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Versions: 00                                                            
INTERNET-DRAFT                    |                 F. (Lalo) Martins
November 4 1996                   |    Independent software developer
Expires: May 4 1997               |      Linux Objex development team

                Internet Location Path System (ILPS)
                     draft-martins-ilps-00.txt


Status of this Document

   This document is an Internet-Draft.  Internet-Drafts are working
documents of the Internet Engineering Task Force (IETF), its areas,
and its working groups.  Note that other groups may also distribute
working documents as Internet-Drafts.

   Internet-Drafts are draft documents valid for a maximum of six
months and may be updated, replaced, or obsoleted by other documents
at any time.  It is inappropriate to use Internet-Drafts as reference
material or to cite them other than as ``work in progress.''

   To learn the current status of any Internet-Draft, please check
the ``1id-abstracts.txt'' listing contained in the Internet-Drafts
Shadow Directories on ftp.is.co.za (Africa), nic.nordu.net (Europe),
munnari.oz.au (Pacific Rim), ds.internic.net (US East Coast), or
ftp.isi.edu (US West Coast).


Abstract

   This document presents a new, uniform method of mapping IP
addresses, service identifiers and service-specific info. It does the
same work that is done by DNS and URLs. I realize this would be
extremally hard to implement, as there is already an immense working
base of DNS, but the idea provides so much benefits that I thought I
did not have the right not to post it (so maybe the URN folks use it
for something).

Introduction

   Currently a good number of Internet users are not experienced
computer users, and many of them aren't even willing to learn some
kinds of things. For this kind of people, the current model of DNS
and URLs is not a clear enought system.

   This document proposes a method that can join the three stages of
finding something in one, reasonable model. As this is designed to
mimic unix and msdos paths, I called it the "location path" system.









Martins                                                      [Page 1]


Draft                Location Path System                 November 96

Table of Contents

This document is presented in five chapters and two appendices.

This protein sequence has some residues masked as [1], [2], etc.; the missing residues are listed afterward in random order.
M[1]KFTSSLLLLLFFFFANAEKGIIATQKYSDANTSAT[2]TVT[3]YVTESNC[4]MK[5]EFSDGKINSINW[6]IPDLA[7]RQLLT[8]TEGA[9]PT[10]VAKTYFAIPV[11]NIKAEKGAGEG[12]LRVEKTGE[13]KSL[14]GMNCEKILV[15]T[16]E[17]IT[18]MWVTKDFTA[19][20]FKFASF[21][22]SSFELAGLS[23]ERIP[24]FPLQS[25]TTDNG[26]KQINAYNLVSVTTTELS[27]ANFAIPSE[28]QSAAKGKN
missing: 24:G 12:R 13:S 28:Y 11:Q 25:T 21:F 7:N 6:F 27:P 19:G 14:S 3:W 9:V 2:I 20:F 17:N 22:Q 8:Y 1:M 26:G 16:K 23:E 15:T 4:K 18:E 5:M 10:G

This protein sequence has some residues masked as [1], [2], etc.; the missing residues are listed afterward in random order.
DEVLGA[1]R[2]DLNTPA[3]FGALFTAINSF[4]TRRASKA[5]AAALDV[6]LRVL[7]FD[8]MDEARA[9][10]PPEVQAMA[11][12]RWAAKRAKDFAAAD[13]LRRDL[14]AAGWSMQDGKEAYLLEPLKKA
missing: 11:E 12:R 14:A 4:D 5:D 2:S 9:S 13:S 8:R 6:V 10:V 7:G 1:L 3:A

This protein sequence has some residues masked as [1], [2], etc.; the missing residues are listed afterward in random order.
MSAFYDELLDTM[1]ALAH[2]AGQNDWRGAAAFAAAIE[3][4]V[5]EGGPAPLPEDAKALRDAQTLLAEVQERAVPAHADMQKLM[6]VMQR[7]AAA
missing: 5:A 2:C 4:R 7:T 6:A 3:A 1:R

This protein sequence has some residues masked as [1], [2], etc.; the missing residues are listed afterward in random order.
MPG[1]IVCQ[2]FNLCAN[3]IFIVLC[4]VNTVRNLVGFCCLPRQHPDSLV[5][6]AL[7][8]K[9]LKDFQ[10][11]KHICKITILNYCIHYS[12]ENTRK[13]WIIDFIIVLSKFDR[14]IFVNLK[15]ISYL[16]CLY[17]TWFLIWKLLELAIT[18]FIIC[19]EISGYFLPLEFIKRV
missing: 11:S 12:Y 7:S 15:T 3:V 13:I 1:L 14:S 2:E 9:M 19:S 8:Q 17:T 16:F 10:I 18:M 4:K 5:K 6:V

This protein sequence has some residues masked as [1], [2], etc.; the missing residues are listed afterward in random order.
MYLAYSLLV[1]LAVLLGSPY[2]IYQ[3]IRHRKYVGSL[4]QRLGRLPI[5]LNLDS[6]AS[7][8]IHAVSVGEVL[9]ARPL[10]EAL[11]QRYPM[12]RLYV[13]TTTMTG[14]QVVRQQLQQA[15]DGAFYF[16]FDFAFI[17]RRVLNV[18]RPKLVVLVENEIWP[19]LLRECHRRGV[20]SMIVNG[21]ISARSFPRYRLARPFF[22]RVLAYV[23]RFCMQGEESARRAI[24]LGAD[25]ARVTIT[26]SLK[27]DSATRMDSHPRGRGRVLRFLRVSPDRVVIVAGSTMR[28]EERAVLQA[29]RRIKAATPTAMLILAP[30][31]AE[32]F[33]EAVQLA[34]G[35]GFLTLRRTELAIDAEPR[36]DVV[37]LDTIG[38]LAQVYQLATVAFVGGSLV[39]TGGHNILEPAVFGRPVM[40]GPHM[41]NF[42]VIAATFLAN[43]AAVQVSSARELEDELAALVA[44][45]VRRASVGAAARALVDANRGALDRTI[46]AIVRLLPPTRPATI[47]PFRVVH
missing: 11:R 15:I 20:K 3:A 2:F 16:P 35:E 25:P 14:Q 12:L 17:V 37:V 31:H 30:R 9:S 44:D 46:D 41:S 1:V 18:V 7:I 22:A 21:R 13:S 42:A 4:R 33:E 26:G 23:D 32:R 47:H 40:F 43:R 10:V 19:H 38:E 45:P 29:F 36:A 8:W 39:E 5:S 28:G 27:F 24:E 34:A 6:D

1.Description of the system ....................................... 2

2.The lookup protocol ............................................. 3

3.Proposed new top-level standard ................................. 5

4.Security considerations ......................................... 6

a.References ...................................................... 6

b.Author's Address ................................................ 6



1.Description of the system

   The Location Path system presents the user with just a path - no
access scheme (http:// etc). Optionally, there are part-specifiers
(#) and parameters (?). A example location path could look like:

/org/ietf/ftp/1id-abstracts.txt

   It starts like the Domain Name System, just reversed: first the
top-level domain, then the more specific ones.

   This is also an oportunity to fix the problems people are
complaining of in the top-level domains. First, US domains could be
forced in /us/...; then, international bodies like the IETF or UNO
could be on /org/ietf or /org/uno and local US ones on /us/org/...

   Then the com domains can be split... etc... but this is outside
the scope of this document.

   A client application starts querying any top-level ILPS lookup
server about the /org path. The lookup server says it knows where
it is. The response is, in human-readable format, "yes - it's ILPS
on 123.456.789.0" (for example - for very dumb example).

   Then, as the reply says "ILPS", the client, using the same
connection, asks about /org/ietf. The server may know where this is,
or not. if it does, it will issue a similar response, probably giving
the IP address of the IETF's private lookup server. Then the client
will ask of /org/ietf/ftp, which the top-level server probably won't
know.

   On the first negative message, the client ends the connection and
connects to the last positive message - in this case the IETF lookup
server - using the specified protocol - in this case, ILPS lookup.


Martins                                                      [Page 2]


Draft                Location Path System                 November 96

   Then it will ask for /ftp; the reply will be like "yes - it's ftp
on 132.151.19.0". As this response, while positive, specifies a
protocol that's not ILPS lookup, the client will close connection,
open a ftp connection to the specified IP address and consider all
remainder of the path to be the ftp path.

   Some other examples to make it clearer:

/us/serv/webcom/www/lalo/ox.html
   (means current http://www.webcom.com/lalo)

/fi/net/funet/irc#linux

/br/edu/ufsm/moo
   (telnet://moo.ufsm.br:7777 - note the port is reported by the
    lookup server, making things clearer and easier)

/us/serv/webcom/pop

etc...


2.The lookup protocol

   Location paths are resolved trough queries using a special
protocol. This protocol is designed to be very simple - indeed I
can't think of anything simplier.

   The connection is started by the client, trough connecting to a
well-known-port on the server. Of course the server's IP address has
to be specified.

   Then the server issues a welcome message, informing the client it
is ready for the lookup. Something like

Location Paths Lookup server at Somewhere ready.